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46 Blessed is that servant whom his lord, when he cometh, shall find so doing. 47 Verily I say unto you, That he shall make him ruler over all his goods.
6 Shall make him ruler,' &c. This is a circumstance of the parable or story, designed to show the effect of faithfulness. Faithful servants of Christ shall be rewarded. This will be done by his approbation, and by the rewards of the heavenly world.
48 But and if that evil servant shall say in his heart, My lord delayeth his coming;
'That evil servant. If that servant, so appointed, having this office, should be evil or wicked. Say in his heart.' Secretly suppose. Delayeth his coming.' Will not return in a long time; or does not return as soon as was expected, and perhaps may not at all.
49 And shall begin to smite his fellow-servants, and to eat and drink with the drunken;
"Smite his fellow-servants,' &c. This is designed to represent the conduct of ministers who should be unfaithful, overbearing, and abusing their trust in the church.
50 The lord of that servant shall come in a day when he looketh not for him, and in an hour that he is not aware of, 51 And shall cut him asunder, and appoint him his portion with the hypocrites: there shall be weeping and gnashing of teeth.
Shall cut him asunder.' This kind of punishment was anciently practised. Sometimes it was done by the sword, sometimes by saws. It was practised among the Chaldeans, Dan. ii. 5; iii. 29; among the Hebrews, 2 Sam. xii. 31. 1 Sam. xv. 33. Heb. xi. 37. It was also practised by the Egyptians and Romans. It here signifies, that the wicked servant shall be severely punished. Hypocrites.' See note, Matt. vi. 2. They are spoken of here as the worst of men. Weeping and gnashing of teeth.' See note, Matt. viii. 12, 13. The unfaithful and wicked minister of God, who lives without expectation or fear of judg ment, shall suffer the severest punishment inflicted on sinners in the world of woe.
1 THEN shall the kingdom of heaven be likened unto ten virgins, which took their lamps, and went forth to meet the bridegroom.
"Then shall the kingdom of heaven.' The phrase here refers to his coming in the day of judgment. Shall be likened.' Or
shall resemble. The meaning is, it shall be, when the Son of man returns to judgment, as it was in the case of ten virgins in a marriage ceremony. The coming of Christ to receive his people to himself is often represented under the similitude of a marriage the church being represented as his spouse or bride. The marriage relation fitly represents the union of believers to Christ. See Matt. ix. 15. John iii. 29. Rev. xix. 7; xxi. 9. Eph. v. 2532. 'Ten virgins. These virgins, doubtless, represent the church-a name given to it because it is pure and holy. See 2 Cor. xi. 2. 'Which took their lamps, and went forth to meet the bridegroom. The lamps used on such occasions were rather torches or flambeaux. They were made by winding rags around pieces of iron or earthenware, sometimes hollowed so as to contain oil, and fastened to handles of wood. These torches were dipped in oil, and gave a strong light. Marriage ceremonies in the east were conducted with great pomp and solemnity. The ceremony of marriage was, performed commonly in the open air, on the banks of a stream. After the ceremony, succeeded a feast of seven days if the bride was a virgin, or three days if she was a widow. This feast was celebrated in her father's house. At the end of that time the bridegroom conducted the bride, with great pomp and splendour, to his own home. This was done in the evening or at night, Jer. vii. 34; xxv. 10; xxxiii. 11. Many persons attended them; and besides those who went with them from the house of the bride, there was another company that came out from the house of the bridegroom to meet them and welcome them. These were probably female friends and relatives of the bridegroom, who went out to welcome him and his new companion to their home. These are the virgins mentioned in this parable. Not knowing precisely the time when the procession would come, they probably went out early, and waited by the way till they should see indications of its approach.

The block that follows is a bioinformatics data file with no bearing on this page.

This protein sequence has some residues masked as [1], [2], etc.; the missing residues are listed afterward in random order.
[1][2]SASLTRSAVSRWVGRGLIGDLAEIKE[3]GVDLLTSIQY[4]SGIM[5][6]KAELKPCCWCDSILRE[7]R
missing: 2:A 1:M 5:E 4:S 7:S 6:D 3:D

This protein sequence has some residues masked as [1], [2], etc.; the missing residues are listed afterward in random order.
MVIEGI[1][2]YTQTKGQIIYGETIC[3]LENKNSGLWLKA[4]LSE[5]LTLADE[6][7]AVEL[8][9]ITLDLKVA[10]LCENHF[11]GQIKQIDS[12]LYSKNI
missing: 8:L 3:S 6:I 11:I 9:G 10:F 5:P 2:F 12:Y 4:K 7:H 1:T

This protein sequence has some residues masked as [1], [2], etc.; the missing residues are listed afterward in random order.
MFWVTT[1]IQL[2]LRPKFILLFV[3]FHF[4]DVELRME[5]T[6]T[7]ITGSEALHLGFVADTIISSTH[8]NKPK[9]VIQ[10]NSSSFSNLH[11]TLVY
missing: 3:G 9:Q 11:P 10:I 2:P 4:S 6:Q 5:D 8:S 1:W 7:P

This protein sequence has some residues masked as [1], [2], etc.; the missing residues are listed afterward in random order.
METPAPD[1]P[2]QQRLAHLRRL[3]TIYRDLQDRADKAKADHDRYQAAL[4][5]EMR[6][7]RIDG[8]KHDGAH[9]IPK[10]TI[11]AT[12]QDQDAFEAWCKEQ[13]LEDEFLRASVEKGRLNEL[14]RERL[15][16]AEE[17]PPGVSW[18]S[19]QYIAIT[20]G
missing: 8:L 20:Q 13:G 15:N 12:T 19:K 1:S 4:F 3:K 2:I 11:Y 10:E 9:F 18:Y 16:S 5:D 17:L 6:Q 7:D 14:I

2 And five of them were wise, and five were foolish, 3 They that were foolish took their lamps, and took no oil with them: 4 But the wise took oil in their vessels with their lamps.
'And five of them were wise. The words wise and foolish, here, refer to their conduct in regard to the oil. The one part was wise in taking oil, the other foolish in neglecting it. The conduct of the wise refers to those who are prepared for the coming of Christ; prepared by possessing real piety, and not merely profession. The conduct of those without oil expresses the conduct of such as profess to love him, but are destitute of true grace, and are unprepared to meet him. In this parable the scope is to teach us to watch or be ready, ver. 13. It is not to teach us the number of those who shall be ready, and those who shall not. There is no authority for saying that our Lord meant to teach
that just half of professing christians would be hypocrites. 'Oil in their vessels. The five foolish virgins probably expected that the bridegroom would come immediately. They therefore provided for no delay, and no uncertainty. The wise virgins knew that the time of his coming was uncertain, and they therefore furnished themselves with oil. This was carried in vessels; so that it could be poured on the torch or flambeaux when it was necessary. 'Vessels.' Cups, cans, or any thing to hold oil.
5 While the bridegroom tarried, they all slumbered and slept.
"The bridegroom tarried.' He delayed longer than they expected. All slumbered and slept.' Waiting till near midnight, they fell into repose. This circumstance is not to be pressed to prove that all christians will be asleep, or cold and careless, when the Lord Jesus will come. Many may be so; but many also will be looking for his coming. It is designed simply to show more clearly the duty of being ready, ver. 13.
6 And at midnight there was a cry made, Behold, the bridegroom cometh: go ye out to meet him.